Meth 'lab' shocks this young family
WHEN a Coast woman saw her dog eating something in the sand dunes at a popular beach, she never expected it would have been methamphetamine.
Tanya Roux took her dog Bear for a walk at Stumers Creek off-leash area at Coolum and after getting home he began vomiting and showing signs of paralysis.
He was rushed to Peregian Springs Vet Surgery and an overnight stay in the emergency unit returned a positive result for methamphetamine.
"It was horrible. Dogs often eat things on the beach they shouldn't but you would never expect it to be meth,” Ms Roux said.
"I felt really shocked when the vet told me because I come from South Africa where our beaches can be dangerous but you don't expect that on the Sunshine Coast.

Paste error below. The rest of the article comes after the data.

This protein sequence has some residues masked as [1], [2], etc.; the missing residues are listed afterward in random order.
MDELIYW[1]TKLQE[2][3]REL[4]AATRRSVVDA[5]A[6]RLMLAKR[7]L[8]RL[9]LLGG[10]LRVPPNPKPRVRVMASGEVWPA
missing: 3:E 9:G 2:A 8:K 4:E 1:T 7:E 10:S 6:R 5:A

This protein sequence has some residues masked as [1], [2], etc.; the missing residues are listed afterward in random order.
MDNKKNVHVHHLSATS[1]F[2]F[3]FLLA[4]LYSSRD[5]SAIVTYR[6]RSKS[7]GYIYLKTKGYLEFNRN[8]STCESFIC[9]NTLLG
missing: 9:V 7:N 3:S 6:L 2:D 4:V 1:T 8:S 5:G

"It could have been someone's child that ingested that.”
Veterinarian Kate Story said she had never come across a case like it.
"He was hyper-salivating and every time he lifted his head he would get wobbly in his back legs, he was unable to walk,” Dr Story said.
"Because they had been down at the beach we thought it may have been a snake bite or toadfish toxicity, but I certainly wasn't expecting the cause to be what it was.
"I've seen dogs who have ingested marijuana but never methamphetamine, it was pretty shocking.”
Luckily Bear survived the ordeal, with the veterinary staff working overnight to flush the toxins out of his body.
He had no damage to his liver or kidneys.
Dr Story said it was the Roux family's quick thinking which saved his life.
"It was lucky Bear had very vigilant owners who were so onto it, realising the symptoms were related to toxins,” Dr Story said.
"He is a pretty old dog, almost 11, so that amount of drugs could have done a lot of damage.
"It could've been far worse if it was a child or a smaller dog who had come across the drugs.”
Bear is now recovering at home and is not expected to have any long-term damage.
Ms Roux wanted to send a message to Coast parents and dog owners to be cautious on the beach.